- NEWS RELEASE From: Canton Histo...
- NEWS RELEASE From: Canton Historical Museum 11 Fron...
- NEWSLETTER CANTON HISTORICAL MUSEUM 11 Front Street Collinsville, CT 0...
- CEMETERIES OF CANTON – 2010 There are eight cemeteries in t...
- Arcadia Publishing – all books are $21.50 except as noted To or...
- April 23, 2009 GENERAL STORE REOPENED CEREMONIOUSLY &...
- Renovations and New Exhibits The Children's Room at the museum was...
- Whatzit? This area contains an image of an item that is within the mus...
- 2013-2014 OFFICERS & BOARD OF DIRECTORS President – D...
- A collection of Paleolithic Native American artifacts has been donate...
- Looking for images from Canton's past? We have them. We i...
- An Unsung Heroine Volumes are written about the soldier’s li...
- A descendent of Elder William Brewster of P...
- George Washington Flint's family moved from...
- Chauncey Gay Griswold, son of Elijah Griswo...
- William Edgar Simonds was born in Canton, C...
- Mercy Humphry (click here) Dr. Solomon Everest (click here) For fo...
- Are you interested in helping out? The Canton Historica...
- Stop by the large Regina music box . ...
- The Fisk coffin shown here is a very rare item from the 1850’...
- Mustache Cup Exhibit ...
- "It has been said that our manufacturing villages have a demorali...
- In the Collins ro...
- Our Victorian era display has many mannequins dressed in the clothing...
- The museum library has a wealth of information about town history, ge...
- On the upper level, built over the former bowling alley, is a r...
- The McClellan saddle, named for the ...
- Post Office and General Store General stores carried every kind of m...
- Local doctors used the items in this case. There is a...
- In this area are many items related to the production, use and re-us...
- In the glass gun case is a John Br...
- The Canton Public Golf Course has ...
- The 1854 fire engine was pulled by men, not horses. I...
- Complete with a figure of Grandma ...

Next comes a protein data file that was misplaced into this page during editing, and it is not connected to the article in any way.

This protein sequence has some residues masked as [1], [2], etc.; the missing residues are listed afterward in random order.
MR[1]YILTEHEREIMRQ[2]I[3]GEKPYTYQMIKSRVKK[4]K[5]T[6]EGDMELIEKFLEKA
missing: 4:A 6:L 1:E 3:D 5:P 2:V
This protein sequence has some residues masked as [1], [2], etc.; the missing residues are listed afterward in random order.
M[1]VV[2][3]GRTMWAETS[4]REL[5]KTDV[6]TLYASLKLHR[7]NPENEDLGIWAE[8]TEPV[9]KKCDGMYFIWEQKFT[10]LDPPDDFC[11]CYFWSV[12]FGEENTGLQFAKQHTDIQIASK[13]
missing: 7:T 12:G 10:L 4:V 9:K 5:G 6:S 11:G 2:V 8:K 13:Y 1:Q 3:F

- Bridal Parlor - Naomi Moulton is researching the owners of ...
- Five or six blacksmiths were kept busy making all sorts of iron fixt...
- Our Victorian barbershop contains, besides the three old barber chai...
- The lower level contains a large collection of 18th a...
- Our Bandstand display heralds the Collinsville bands that were part of...
- TO SEE OUR GIFT SHOP BOOK INVENTORY CLICK HERE Dick Iken in th...
- The Canton Historical Society, Inc. is an all-volunteer organization r...
- Ice was the second largest export from the U.S. in th...
- Bandstand Barber Shop Blacksmith Bride's Parlor Cast Iron Cof...
|September 2010 Newsletter|
CANTON HISTORICAL MUSEUM
11 Front Street
Collinsville, CT 06019
COLLINS DAY AT THE MUSEUM
As in past years, the museum will join in the celebration of Sam Collins Day by holding Open House from 10:00
a.m. to 4:00 p.m. Hot dogs and soda will be on sale outside the museum and light refreshments will be served
inside. Several artists from the Gallery on the Green will be showing their art work. The Gallery is celebrating
its 50th anniversary. There will be an old-time photo opportunity with Victorian clothing available to dress up in,
and for children a slide has been donated by Michael Pratt of Bounce About: An Inflatable Company. The slide
will be located across the street from the museum toward Main Street. These last two activities are fund raisers
for the museum building fund. At 1:00 p.m. David Leff will conduct a walking tour of Collinsville starting from
in front of the museum. Come join us. Admission to the museum is free, but donations are welcome. A shuttle
bus runs regularly from the main site on Canton Springs Road to Collinsville.
GALLERY OF TREES
This was instituted last year by Marge Harmon as a fund raiser for the building fund and was not only financially
successful, but for several weeks the museum was transformed into a fairyland of lighted trees, and it will be the
same this year. For all who are interested in participating, trees may be brought to the museum on November 13
and 14. The trees must have a theme, be artificial, and from tabletop to 6 feet. This again is a fund raiser for the
building fund, and businesses and individuals are urged to join in this effort. The trees will be on display starting
with the Christmas Boutique on November 20 until December 12 from 10:00 a.m. to 4:00 p.m. The drawing
for winners will be held at 4:00 p.m. on December 12. There will be a Gallery of Trees Gala on the day of the
Boutique, November 20, at the museum at 7:00 p.m. to showcase the trees.
Our traditional Christmas Boutique will be held this year on Saturday, November 20, from 10:00 a.m. to 4:00 p.m.